The United States is at heightened risk of political violence and instability going into the 2020 general election. Mass shootings hit a record high last year, violent hate crimes are on the rise, and police killings continue unabated, at 2.5 times the rate for Black men as for white men . The COVID-19 pandemic has killed well over 180,000 and disrupted the economy, while George Floyd’s death in police custody has sparked a massive wave of protest across the country.
The US Crisis Monitor — a joint project between ACLED and the Bridging Divides Initiative (BDI) at Princeton University — collects real-time data on these trends in order to provide timely analysis and resources to support civil society efforts to track, prevent, and mitigate the risk of political violence in America. With supplemental data collection extending coverage back to the week of Floyd’s killing in May, the dataset now encompasses the latest phase of the Black Lives Matter movement, growing unrest related to the health crisis, and politically motivated violence ahead of the November general election.
These data reveal that the United States is in crisis. It faces a multitude of concurrent, overlapping risks — from police abuse and racial injustice, to pandemic-related unrest and beyond — all exacerbated by increasing polarization. This report maps these trends with a view toward the upcoming election, when these intersecting risks are likely to intensify.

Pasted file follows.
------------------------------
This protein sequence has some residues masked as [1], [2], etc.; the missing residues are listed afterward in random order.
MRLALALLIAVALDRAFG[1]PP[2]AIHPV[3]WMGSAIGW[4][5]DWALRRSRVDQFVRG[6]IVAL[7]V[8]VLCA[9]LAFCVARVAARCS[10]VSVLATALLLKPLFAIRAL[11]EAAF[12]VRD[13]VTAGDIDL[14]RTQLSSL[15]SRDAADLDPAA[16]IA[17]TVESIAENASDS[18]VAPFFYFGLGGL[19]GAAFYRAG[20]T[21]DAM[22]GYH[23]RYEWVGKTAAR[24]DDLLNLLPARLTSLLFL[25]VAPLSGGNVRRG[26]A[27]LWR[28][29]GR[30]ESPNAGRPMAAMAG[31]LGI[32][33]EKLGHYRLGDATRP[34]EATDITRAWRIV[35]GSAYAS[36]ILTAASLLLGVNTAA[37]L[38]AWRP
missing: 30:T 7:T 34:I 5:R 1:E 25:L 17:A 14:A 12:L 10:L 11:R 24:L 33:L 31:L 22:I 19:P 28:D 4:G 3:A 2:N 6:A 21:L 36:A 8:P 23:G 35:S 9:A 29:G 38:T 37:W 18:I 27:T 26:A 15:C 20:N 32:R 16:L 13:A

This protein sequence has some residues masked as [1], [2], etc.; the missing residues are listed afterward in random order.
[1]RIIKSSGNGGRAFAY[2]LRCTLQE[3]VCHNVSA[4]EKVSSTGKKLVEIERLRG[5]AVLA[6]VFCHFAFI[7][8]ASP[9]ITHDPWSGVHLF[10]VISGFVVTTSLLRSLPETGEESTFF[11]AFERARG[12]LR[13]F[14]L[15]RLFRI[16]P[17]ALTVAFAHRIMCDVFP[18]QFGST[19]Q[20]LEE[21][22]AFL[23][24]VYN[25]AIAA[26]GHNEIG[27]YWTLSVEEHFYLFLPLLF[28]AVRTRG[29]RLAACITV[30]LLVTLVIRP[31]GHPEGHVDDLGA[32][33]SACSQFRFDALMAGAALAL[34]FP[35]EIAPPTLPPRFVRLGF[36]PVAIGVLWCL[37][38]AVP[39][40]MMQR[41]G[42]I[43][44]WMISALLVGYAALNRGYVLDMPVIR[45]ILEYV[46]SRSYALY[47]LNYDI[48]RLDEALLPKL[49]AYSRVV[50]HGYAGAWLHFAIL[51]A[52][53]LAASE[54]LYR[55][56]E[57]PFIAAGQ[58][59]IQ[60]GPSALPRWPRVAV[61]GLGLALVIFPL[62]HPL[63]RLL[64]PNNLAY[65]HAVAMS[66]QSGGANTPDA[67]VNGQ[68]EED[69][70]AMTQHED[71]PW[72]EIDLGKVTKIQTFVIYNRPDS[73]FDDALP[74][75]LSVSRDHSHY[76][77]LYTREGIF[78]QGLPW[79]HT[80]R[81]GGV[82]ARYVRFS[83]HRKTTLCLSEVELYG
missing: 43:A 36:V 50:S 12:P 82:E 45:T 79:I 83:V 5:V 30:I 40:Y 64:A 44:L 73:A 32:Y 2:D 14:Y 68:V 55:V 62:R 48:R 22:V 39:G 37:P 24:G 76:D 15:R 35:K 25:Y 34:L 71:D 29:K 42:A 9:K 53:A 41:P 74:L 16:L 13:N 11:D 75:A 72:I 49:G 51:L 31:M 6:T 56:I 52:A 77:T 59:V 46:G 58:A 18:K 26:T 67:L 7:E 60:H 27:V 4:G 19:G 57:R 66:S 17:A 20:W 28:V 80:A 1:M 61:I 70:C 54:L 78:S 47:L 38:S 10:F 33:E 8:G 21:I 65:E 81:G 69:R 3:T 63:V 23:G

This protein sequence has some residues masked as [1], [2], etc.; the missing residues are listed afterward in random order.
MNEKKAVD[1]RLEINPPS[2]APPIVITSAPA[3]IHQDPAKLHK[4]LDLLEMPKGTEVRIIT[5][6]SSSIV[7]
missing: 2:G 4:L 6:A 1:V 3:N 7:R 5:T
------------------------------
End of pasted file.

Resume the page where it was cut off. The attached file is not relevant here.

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This project is made possible by support from the Bridging Divides Initiative at the Princeton School of Public and International Affairs’ Liechtenstein Institute on Self-Determination.
The Bridging Divides Initiative (BDI) works to support local community resilience in the United States through two main efforts, building on expertise from political and elections work around the world. First, BDI uses different tools and methodologies to track demonstrations and political violence in real time so that local communities and national organizations will be better able to address issues before they escalate. Second, BDI works to build an expansive picture of peacebuilding across the country, to highlight existing work while developing new avenues for coordination and support. BDI has an immediate focus of mitigating political violence in the US by supporting a more coordinated response around the 2020 election, while ultimately supporting longer-term solutions to societal polarization.
Sources : ACLED – Bridging Divides Initiative Princeton University